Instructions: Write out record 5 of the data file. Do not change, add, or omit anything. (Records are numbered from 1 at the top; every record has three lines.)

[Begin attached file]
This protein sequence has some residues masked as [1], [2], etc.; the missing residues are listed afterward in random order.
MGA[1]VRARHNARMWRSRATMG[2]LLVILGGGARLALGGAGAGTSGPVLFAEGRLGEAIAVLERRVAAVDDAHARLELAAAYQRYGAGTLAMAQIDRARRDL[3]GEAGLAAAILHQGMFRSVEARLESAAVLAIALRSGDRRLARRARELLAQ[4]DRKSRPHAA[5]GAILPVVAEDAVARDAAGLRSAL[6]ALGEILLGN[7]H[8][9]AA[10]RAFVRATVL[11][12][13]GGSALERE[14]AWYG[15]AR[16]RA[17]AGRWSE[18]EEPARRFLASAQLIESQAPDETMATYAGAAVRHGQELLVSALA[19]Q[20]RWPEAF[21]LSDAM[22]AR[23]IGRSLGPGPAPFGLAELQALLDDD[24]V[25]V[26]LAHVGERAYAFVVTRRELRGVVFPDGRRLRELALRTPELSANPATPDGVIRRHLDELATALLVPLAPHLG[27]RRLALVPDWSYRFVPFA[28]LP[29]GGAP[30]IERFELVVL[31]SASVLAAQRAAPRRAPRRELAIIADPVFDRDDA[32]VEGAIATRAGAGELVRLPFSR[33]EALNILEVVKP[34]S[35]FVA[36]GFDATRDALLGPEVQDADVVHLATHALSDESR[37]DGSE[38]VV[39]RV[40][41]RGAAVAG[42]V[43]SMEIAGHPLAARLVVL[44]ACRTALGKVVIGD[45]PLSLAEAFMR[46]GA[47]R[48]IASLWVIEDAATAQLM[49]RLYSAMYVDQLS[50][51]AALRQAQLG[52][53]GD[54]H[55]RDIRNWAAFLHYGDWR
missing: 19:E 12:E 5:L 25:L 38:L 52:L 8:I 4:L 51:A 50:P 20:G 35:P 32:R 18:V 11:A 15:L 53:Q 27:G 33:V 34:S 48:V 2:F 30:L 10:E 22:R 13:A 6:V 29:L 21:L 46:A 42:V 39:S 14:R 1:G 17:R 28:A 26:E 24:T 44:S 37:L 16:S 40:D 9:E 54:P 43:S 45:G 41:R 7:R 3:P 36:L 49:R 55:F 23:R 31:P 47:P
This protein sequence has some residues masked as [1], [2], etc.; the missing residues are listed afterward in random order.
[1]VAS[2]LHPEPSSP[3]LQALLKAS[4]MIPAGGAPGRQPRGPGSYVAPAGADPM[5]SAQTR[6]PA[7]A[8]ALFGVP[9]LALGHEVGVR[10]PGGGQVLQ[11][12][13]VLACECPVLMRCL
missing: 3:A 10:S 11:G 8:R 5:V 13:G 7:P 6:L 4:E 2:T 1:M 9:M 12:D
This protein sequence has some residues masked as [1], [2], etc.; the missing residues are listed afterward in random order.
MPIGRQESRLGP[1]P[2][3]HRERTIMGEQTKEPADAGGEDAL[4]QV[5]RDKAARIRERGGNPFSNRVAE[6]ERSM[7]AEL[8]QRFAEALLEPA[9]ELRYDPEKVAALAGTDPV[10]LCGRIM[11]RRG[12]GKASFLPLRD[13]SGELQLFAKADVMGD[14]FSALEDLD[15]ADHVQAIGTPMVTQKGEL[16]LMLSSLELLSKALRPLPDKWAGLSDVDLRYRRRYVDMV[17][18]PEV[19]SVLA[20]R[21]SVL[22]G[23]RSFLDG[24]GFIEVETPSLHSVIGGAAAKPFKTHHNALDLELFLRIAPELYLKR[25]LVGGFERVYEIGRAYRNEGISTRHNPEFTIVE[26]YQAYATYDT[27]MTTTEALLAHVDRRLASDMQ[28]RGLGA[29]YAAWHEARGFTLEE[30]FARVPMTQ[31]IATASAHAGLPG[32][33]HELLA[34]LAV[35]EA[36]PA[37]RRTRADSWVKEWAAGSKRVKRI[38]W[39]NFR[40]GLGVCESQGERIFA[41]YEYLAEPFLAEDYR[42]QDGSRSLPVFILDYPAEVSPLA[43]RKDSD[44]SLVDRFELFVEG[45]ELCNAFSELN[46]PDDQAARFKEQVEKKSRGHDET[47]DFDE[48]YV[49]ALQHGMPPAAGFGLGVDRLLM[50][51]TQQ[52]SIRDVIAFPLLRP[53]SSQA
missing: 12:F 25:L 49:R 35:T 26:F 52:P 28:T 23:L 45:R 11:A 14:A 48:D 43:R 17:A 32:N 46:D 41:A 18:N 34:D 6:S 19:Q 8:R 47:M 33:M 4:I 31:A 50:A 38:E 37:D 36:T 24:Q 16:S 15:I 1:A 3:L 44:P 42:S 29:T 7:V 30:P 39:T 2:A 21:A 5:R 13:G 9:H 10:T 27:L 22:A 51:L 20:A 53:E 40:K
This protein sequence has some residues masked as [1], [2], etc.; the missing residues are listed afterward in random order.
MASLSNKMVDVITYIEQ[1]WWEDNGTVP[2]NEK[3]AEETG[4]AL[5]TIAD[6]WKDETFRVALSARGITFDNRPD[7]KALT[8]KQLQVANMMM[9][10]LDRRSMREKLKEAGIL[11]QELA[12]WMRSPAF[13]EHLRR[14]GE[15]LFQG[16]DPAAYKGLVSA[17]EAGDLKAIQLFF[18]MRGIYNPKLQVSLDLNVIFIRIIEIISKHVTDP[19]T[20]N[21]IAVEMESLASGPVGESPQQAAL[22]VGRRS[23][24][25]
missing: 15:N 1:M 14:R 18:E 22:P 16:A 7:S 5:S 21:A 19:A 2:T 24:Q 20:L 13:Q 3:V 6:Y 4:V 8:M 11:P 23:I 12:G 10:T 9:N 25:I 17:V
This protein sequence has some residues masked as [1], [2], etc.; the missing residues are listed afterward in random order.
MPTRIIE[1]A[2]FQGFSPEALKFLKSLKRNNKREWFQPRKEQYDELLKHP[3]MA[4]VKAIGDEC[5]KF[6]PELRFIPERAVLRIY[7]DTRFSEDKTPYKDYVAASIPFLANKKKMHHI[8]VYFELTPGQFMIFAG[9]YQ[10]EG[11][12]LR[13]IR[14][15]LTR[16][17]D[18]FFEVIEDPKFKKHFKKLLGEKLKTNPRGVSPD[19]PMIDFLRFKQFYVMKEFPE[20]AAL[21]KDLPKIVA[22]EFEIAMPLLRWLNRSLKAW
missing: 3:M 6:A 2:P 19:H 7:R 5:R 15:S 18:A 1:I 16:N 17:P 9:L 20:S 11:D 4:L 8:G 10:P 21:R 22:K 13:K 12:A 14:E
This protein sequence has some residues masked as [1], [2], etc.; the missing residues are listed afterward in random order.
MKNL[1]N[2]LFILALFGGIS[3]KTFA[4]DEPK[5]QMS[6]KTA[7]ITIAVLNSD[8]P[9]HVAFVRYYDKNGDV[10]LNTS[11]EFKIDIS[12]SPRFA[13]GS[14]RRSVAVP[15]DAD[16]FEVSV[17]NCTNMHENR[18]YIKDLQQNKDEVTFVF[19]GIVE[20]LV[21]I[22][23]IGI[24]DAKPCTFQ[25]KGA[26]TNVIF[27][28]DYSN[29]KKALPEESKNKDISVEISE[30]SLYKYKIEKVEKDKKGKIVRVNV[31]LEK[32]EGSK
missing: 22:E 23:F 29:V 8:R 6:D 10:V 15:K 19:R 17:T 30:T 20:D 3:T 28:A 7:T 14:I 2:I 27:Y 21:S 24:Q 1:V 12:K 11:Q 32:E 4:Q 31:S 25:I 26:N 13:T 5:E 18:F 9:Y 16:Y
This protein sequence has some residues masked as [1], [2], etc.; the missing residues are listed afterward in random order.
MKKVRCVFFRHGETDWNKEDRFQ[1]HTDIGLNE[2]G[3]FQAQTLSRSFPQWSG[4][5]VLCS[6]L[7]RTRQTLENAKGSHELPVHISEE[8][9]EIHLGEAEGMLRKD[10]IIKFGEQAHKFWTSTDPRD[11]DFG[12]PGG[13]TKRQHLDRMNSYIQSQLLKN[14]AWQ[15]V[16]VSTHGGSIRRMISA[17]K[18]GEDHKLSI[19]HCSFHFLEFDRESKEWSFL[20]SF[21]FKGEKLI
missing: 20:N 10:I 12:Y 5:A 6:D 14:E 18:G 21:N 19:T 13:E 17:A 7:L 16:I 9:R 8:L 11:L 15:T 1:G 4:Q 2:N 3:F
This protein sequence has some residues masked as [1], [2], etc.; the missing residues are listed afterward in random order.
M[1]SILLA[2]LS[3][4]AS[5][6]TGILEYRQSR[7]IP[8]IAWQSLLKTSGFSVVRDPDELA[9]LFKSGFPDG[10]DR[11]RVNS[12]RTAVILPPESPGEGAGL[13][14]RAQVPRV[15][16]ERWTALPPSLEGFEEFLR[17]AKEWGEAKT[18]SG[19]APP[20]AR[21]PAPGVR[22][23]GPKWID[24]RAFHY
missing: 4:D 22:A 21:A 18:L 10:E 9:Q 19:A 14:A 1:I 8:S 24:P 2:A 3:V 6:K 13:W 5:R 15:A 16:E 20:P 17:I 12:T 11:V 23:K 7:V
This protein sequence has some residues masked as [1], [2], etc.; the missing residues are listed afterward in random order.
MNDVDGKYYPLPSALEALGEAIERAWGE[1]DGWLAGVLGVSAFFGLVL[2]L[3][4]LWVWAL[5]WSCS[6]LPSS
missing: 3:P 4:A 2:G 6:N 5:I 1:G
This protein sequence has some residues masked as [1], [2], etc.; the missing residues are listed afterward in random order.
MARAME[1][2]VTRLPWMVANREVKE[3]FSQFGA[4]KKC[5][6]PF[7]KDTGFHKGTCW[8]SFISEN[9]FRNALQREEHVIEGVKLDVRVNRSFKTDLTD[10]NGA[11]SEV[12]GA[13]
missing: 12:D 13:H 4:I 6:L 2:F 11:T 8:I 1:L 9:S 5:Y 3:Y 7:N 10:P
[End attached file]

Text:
This protein sequence has some residues masked as [1], [2], etc.; the missing residues are listed afterward in random order.
MPTRIIE[1]A[2]FQGFSPEALKFLKSLKRNNKREWFQPRKEQYDELLKHP[3]MA[4]VKAIGDEC[5]KF[6]PELRFIPERAVLRIY[7]DTRFSEDKTPYKDYVAASIPFLANKKKMHHI[8]VYFELTPGQFMIFAG[9]YQ[10]EG[11][12]LR[13]IR[14][15]LTR[16][17]D[18]FFEVIEDPKFKKHFKKLLGEKLKTNPRGVSPD[19]PMIDFLRFKQFYVMKEFPE[20]AAL[21]KDLPKIVA[22]EFEIAMPLLRWLNRSLKAW
missing: 3:M 6:A 2:P 19:H 7:R 5:R 15:S 18:A 1:I 16:N 17:P 9:L 20:S 11:D 4:L 8:G 10:P 21:R 22:K 13:K 12:A 14:E